Compact be able to successfully bill American Tire Corporation for $100,000 per
year? What arguments can Compact bring forward? Will it be successful? (6
5. Does Shawna have any action that she can take against Compact? What steps can
she take (assuming her parents let her out of the house)? Will she be successful?
In a court action, who would be the plaintiff and who would be the defendant? (8
6. Can Shady successfully sue Compact in court for the return of his money based
on the fact that the software did not work? Why, or why not? (4 marks)
1. Define “Passing off” and describe how it is an issue in this case. Who is the defendant?
Who is the Plaintiff? What remedies would be available? What specific losses would be
addressed? (6 marks)
2. What is interference with contractual relations and how is it relevant in this case? Who is
the plaintiff and who is the defendant? What are the facts that support a possible claim?
What remedies would be available in this situation? (6 marks)
3. Describe how defamation is an issue in this case. What specific form of defamation
occurred? Who is the plaintiff and who is the defendant? Which defenses, if any, would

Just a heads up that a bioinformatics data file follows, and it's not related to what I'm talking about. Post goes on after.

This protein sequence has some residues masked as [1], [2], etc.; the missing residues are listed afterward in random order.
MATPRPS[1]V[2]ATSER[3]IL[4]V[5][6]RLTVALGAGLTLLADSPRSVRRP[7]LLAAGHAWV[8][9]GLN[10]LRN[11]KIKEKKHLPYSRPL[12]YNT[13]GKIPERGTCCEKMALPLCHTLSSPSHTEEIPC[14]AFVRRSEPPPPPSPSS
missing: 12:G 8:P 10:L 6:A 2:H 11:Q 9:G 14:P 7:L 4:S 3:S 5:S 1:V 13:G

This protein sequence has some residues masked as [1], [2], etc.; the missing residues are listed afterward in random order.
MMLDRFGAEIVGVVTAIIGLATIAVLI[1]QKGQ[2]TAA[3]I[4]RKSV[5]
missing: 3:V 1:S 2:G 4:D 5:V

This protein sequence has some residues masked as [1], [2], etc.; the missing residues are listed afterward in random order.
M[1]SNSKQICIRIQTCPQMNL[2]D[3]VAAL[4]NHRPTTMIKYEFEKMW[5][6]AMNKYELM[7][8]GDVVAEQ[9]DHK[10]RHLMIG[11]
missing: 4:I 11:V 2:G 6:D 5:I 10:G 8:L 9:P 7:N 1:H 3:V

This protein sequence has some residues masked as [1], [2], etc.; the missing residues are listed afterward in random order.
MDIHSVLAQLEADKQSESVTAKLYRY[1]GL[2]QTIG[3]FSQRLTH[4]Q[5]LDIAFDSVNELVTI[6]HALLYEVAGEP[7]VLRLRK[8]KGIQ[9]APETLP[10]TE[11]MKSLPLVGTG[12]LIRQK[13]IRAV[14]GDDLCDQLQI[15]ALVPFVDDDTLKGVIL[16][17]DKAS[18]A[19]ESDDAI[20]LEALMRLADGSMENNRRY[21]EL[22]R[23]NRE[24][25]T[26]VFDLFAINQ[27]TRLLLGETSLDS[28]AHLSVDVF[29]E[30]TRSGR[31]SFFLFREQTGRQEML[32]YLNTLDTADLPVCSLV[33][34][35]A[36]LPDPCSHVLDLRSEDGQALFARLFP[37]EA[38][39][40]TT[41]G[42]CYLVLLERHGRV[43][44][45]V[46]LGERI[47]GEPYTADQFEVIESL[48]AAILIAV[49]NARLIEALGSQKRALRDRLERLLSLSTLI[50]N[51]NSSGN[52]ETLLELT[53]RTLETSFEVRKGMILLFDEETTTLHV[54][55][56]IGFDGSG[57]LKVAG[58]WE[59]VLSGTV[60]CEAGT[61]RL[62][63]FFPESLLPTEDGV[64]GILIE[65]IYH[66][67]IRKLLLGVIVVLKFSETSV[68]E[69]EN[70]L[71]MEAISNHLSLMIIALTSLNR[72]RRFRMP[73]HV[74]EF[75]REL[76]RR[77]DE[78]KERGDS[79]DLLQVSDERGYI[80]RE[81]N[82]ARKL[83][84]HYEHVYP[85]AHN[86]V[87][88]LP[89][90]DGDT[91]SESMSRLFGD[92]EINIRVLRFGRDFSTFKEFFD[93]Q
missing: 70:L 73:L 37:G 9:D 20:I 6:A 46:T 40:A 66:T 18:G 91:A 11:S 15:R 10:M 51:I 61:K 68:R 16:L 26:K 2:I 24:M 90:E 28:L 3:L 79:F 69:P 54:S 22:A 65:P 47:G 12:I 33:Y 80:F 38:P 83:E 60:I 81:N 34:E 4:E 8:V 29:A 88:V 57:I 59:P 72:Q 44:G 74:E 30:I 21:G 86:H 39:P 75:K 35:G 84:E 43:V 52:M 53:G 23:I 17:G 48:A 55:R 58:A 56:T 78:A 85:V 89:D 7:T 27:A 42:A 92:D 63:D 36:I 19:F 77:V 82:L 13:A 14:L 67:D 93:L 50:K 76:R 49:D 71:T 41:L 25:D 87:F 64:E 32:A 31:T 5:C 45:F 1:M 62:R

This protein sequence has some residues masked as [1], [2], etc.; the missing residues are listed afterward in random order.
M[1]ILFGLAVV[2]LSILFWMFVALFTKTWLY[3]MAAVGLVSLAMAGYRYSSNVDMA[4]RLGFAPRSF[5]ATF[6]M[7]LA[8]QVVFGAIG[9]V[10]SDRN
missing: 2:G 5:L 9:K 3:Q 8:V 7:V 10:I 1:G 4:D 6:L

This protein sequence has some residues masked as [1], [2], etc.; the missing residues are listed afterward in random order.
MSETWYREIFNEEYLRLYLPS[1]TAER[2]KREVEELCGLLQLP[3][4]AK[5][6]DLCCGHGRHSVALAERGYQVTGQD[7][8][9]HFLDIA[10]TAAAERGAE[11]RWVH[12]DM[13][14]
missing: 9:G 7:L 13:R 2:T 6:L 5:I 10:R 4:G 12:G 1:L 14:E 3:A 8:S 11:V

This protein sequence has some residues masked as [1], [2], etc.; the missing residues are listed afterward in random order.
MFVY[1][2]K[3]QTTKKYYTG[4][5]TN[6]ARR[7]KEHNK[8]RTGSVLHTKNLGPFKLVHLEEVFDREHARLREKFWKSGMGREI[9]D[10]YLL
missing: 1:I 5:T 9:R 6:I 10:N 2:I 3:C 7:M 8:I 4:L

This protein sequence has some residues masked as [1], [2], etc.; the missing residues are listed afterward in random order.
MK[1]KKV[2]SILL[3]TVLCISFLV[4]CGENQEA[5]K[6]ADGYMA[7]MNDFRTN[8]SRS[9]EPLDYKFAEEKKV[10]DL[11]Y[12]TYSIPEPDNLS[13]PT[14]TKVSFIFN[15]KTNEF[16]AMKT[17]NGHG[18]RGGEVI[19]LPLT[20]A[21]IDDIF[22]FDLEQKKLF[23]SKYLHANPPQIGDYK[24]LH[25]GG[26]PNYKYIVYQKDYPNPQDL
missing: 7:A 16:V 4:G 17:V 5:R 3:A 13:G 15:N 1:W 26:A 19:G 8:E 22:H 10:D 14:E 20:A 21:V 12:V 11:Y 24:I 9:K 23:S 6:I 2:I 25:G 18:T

be available to Sidney and Nancy? What would be the most probable outcome (remedy)
and why. (6 marks)
4. Is the restrictive covenant (non-competition clause) that Sidney and Nancy signed with
National one that would be enforced by the courts? Explain your answer thoroughly. (6
5. Explain how trespass is an issue in this case from Compact’s perspective? Who is the
trespasser? If an action for trespass is commenced, who would be the plaintiff and who
would be the defendant? What would be the most probable outcome (remedy) and why.
(6 marks)
6. Do the trespasser(s) that you identified in question 5 above have any action against
Compact? Who would be the plaintiff(s) and on what basis? Who would be the
defendant(s)? Please explain your answer thoroughly. (6 marks)
7. Describe the steps taken by Sid and Nancy immediately prior to the bankruptcy that may
be offences under the Bankruptcy and Insolvency Act. What is the legal term used to
describe each of these steps (events)? (4 marks)
8. Does Lucky Accounting have a potential cause of action against Compact? If so, what
type of action (give its legal name) would Lucky pursue? Explain the cause of action and
whether or not they might be successful. If Lucky was successful, what would be the
most probable outcome (remedy) and why. (6 marks)